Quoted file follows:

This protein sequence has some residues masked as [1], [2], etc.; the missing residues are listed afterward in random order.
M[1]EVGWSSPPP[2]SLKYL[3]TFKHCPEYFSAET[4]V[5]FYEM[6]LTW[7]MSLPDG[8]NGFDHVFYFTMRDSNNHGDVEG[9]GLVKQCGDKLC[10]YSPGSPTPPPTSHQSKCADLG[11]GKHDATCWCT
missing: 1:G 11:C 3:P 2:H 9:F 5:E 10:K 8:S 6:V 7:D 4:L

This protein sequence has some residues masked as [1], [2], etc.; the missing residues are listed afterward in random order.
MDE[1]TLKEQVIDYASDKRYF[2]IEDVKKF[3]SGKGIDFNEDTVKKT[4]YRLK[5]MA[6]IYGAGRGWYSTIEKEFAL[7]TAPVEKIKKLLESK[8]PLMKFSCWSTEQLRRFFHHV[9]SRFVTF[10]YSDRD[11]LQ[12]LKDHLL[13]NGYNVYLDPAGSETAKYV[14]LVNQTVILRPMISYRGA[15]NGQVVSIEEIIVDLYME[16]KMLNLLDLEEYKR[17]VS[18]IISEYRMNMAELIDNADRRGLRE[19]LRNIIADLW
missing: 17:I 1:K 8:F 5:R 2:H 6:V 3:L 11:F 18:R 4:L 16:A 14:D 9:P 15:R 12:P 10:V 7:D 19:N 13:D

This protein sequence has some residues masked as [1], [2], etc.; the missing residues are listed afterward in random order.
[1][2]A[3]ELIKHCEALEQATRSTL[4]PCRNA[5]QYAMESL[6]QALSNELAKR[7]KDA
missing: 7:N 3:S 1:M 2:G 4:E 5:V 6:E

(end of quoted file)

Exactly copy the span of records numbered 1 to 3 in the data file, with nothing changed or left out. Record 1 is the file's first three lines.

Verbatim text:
This protein sequence has some residues masked as [1], [2], etc.; the missing residues are listed afterward in random order.
M[1]EVGWSSPPP[2]SLKYL[3]TFKHCPEYFSAET[4]V[5]FYEM[6]LTW[7]MSLPDG[8]NGFDHVFYFTMRDSNNHGDVEG[9]GLVKQCGDKLC[10]YSPGSPTPPPTSHQSKCADLG[11]GKHDATCWCT
missing: 1:G 11:C 3:P 2:H 9:F 5:E 10:K 8:S 6:V 7:D 4:L

This protein sequence has some residues masked as [1], [2], etc.; the missing residues are listed afterward in random order.
MDE[1]TLKEQVIDYASDKRYF[2]IEDVKKF[3]SGKGIDFNEDTVKKT[4]YRLK[5]MA[6]IYGAGRGWYSTIEKEFAL[7]TAPVEKIKKLLESK[8]PLMKFSCWSTEQLRRFFHHV[9]SRFVTF[10]YSDRD[11]LQ[12]LKDHLL[13]NGYNVYLDPAGSETAKYV[14]LVNQTVILRPMISYRGA[15]NGQVVSIEEIIVDLYME[16]KMLNLLDLEEYKR[17]VS[18]IISEYRMNMAELIDNADRRGLRE[19]LRNIIADLW
missing: 17:I 1:K 8:F 5:R 2:H 6:V 3:L 11:F 18:R 4:L 16:A 14:D 9:P 15:R 12:P 10:V 7:D 19:N 13:D

This protein sequence has some residues masked as [1], [2], etc.; the missing residues are listed afterward in random order.
[1][2]A[3]ELIKHCEALEQATRSTL[4]PCRNA[5]QYAMESL[6]QALSNELAKR[7]KDA
missing: 7:N 3:S 1:M 2:G 4:E 5:V 6:E